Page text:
Given their success, the organization has apparently received requests for help from animal advocates across the country looking to duplicate their methods. In answer to these requests, they have created American Pets Alive!, a new, national group designed to help spread the grassroots No Kill movement far and wide.

The first order of business by American Pets Alive! is an upcoming No Kill worskshop in Austin, Texas, this September.

According to their blog post about the event: “On September 26th-27th, we are hosting a No Kill Workshop in Austin to teach other communities about our programs that have enabled us to save 10,000 dogs and cats in the last 3 years who would have been killed within hours if we hadn’t rescued them. We’ll also have speakers talk about topics like political advocacy and how to save animals from within your city shelter, instead of starting your own rescue program.”

This can’t-miss workshop is sure to sell out fast! You can get your tickets here.

You can also follow American Pets Alive! on Facebook to keep abreast of all their new endeavors.

Memphis Animal Services Director Resigns

12 Aug

As the No Kill movement grows in strength and numbers, we can expect to see the old guard leaders falling, one by one. They cannot withstand the light of truth on the darkness they’ve perpetrated in their facilities. In the last week, Miami-Dade Animal Services Director Dr. Sara Pizano resigned, followed yesterday by Memphis Animal Services Director Matthew Pepper.

Matthew Pepper’s one-year tenure was marked with countless images of abuse visible on shelter webcams, an employee charged with animal cruelty and a kill rate exceeding 70%. All the outraged community heard from Pepper was excuses.

This is the city’s opportunity to build a brighter tomorrow. By installing a leader versed in No Kill practices and procedures, Memphis can turn its dismal facility around. Animals can start leaving out the front door, with families, instead of through the back, in garbage bags.

Mayor Wharton: now’s your chance to be a hero. If you install a No Kill leader, you’ll be celebrated, cheered on, and supported. The public will be on your side instead of fighting against you. Stand up for your community’s animals. Stop the killing. Stop the abuse.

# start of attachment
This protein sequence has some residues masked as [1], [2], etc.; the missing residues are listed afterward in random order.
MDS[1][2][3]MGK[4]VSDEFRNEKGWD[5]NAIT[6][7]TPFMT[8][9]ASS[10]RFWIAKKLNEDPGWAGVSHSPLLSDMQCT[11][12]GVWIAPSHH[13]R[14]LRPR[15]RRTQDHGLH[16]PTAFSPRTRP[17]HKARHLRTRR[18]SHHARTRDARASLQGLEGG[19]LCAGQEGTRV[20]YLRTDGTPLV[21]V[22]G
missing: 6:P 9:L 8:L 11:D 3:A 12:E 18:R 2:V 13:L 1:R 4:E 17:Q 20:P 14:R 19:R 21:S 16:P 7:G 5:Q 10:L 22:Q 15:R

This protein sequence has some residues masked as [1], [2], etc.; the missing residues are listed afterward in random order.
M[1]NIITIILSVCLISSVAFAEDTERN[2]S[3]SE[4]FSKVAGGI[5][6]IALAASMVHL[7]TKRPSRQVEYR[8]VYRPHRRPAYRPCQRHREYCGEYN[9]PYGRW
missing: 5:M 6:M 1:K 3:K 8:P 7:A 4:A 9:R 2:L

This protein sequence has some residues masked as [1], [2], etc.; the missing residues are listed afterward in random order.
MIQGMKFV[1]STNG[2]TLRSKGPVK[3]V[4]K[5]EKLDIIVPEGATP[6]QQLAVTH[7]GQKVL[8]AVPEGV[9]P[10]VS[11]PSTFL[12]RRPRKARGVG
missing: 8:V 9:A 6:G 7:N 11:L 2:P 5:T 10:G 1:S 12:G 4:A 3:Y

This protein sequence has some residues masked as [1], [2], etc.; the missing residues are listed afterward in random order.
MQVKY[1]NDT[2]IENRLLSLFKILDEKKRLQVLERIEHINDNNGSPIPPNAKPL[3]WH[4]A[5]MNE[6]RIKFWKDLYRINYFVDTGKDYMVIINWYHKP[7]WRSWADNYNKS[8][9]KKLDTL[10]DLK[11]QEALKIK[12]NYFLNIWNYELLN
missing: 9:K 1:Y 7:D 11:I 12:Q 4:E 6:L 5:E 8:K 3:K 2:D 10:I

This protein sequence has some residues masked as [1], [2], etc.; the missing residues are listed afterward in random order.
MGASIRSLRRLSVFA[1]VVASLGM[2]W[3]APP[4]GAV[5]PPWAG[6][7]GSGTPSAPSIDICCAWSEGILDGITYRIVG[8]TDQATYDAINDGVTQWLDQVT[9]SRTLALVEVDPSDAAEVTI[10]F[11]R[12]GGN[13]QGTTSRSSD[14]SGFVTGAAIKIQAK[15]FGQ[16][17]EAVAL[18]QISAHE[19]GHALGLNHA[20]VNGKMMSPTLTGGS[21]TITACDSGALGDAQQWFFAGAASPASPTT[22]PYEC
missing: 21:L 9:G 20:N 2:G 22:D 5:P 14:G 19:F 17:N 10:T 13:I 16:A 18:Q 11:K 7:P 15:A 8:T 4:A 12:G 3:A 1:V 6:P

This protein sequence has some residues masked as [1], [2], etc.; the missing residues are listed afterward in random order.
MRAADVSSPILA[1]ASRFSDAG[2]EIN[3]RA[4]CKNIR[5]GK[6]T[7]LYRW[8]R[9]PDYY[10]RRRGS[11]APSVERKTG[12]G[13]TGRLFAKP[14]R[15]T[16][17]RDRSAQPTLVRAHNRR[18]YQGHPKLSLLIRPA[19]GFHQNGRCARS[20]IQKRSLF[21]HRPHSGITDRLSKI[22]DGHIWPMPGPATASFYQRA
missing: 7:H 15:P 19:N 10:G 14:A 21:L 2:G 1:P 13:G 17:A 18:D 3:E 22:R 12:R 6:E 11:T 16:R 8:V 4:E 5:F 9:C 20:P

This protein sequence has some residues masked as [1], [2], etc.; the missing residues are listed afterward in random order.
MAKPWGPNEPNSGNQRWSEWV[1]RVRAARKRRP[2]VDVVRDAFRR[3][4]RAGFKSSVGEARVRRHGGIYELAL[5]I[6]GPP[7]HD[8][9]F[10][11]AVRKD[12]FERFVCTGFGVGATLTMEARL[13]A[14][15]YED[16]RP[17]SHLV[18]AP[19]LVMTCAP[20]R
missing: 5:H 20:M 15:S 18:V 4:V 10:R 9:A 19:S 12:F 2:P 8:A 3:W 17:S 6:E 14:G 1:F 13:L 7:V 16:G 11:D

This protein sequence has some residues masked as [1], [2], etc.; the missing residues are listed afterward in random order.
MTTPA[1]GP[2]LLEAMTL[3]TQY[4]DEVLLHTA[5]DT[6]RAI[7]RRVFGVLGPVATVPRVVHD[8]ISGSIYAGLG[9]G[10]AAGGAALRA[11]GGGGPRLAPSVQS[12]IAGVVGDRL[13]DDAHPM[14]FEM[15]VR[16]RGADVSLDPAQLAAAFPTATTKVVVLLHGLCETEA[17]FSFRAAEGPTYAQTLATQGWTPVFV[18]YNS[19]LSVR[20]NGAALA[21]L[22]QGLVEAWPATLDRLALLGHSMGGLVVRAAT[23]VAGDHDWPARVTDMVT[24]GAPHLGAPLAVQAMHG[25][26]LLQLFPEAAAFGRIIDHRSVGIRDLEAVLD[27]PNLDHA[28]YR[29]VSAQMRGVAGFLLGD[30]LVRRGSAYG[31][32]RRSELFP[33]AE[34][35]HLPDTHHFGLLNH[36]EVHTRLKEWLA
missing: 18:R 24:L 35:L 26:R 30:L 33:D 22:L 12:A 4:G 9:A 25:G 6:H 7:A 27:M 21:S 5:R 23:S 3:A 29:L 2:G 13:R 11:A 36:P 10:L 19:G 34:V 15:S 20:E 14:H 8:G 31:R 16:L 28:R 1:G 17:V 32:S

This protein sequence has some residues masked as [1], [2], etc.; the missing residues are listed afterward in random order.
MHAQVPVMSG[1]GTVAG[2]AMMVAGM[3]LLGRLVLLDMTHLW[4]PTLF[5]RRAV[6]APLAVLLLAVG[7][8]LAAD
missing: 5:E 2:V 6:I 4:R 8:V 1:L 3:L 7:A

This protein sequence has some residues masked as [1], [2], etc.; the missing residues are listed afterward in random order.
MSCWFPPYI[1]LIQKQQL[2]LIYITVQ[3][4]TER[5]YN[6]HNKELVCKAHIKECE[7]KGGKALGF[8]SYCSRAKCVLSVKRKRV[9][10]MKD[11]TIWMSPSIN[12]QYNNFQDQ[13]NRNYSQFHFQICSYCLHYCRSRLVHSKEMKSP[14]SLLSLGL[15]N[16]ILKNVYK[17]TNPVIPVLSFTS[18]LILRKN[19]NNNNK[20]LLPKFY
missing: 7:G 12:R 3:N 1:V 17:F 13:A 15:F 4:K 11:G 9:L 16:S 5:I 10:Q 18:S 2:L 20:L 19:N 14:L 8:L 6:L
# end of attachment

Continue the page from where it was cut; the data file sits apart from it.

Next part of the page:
For those interested in voicing their support for a No Kill leader to take the stage in Memphis, you can join YesBiscuit’s letter-writing campaign to city leaders here.

Embattled Miami-Dade Animal Services Director Resigns; Advocates Call for a No Kill Replacement

5 Aug

Dr. Sara Pizano, the embattled Director of Miami-Dade Animal Services (MDAS) officially resigned from her position yesterday afternoon, following several documented reports of alleged neglect and abuse at the taxpayer funded facility. No Kill Nation (NKN) and the Miami Coalition Against Breed Specific Legislation (MCABSL) urge Miami-Dade County to replace Dr. Pizano with a progressive and compassionate No Kill shelter director.

By MDAS’ own reports, more than 114,000 animals were killed during Dr. Pizano’s tenure.

“This could be the new start Miami-Dade Animal Services needed. A change in leadership at MDAS was long overdue”, remarked NKN’s co-founder Debi Day.

NKN and MCABSL applaud the county’s decision to accept Dr. Pizano’s resignation.

The No Kill movement has demonstrated victories in many states and counties across the country by following a proven lifesaving program known as the No Kill Equation. Nothing is stopping Miami-Dade County from achieving this same success, other than the lack of a shelter director willing to implement the proven No Kill policies contained within the No Kill Equation. Effective leadership is the crucial first step on the road to reaching the 90%+ lifesaving rate indicative of a No Kill shelter.

No Kill communities now exist in many regions across the United States, including Washoe County (Reno), Nevada; Tompkins County (Ithaca), New York; Austin, Texas; and cities and counties in California, Michigan, Kentucky and Virginia, among others.

No Kill policies save lives, save taxpayer money, are consistent with public health and safety, and improve public satisfaction with the job government is doing. No Kill leaders all over the U.S. and the world again have their eyes on Miami-Dade County; this time in the hopes that MDAS will join the No Kill revolution.

The animal-loving taxpayers of Miami-Dade have shown their compassion for our homeless pets time and time again, including last March when they came forward to rescue more than 500 animals from certain death after the shelter shut down due to a distemper outbreak. Now is our chance to stop the killing: our community’s pets and people deserve nothing less than No Kill.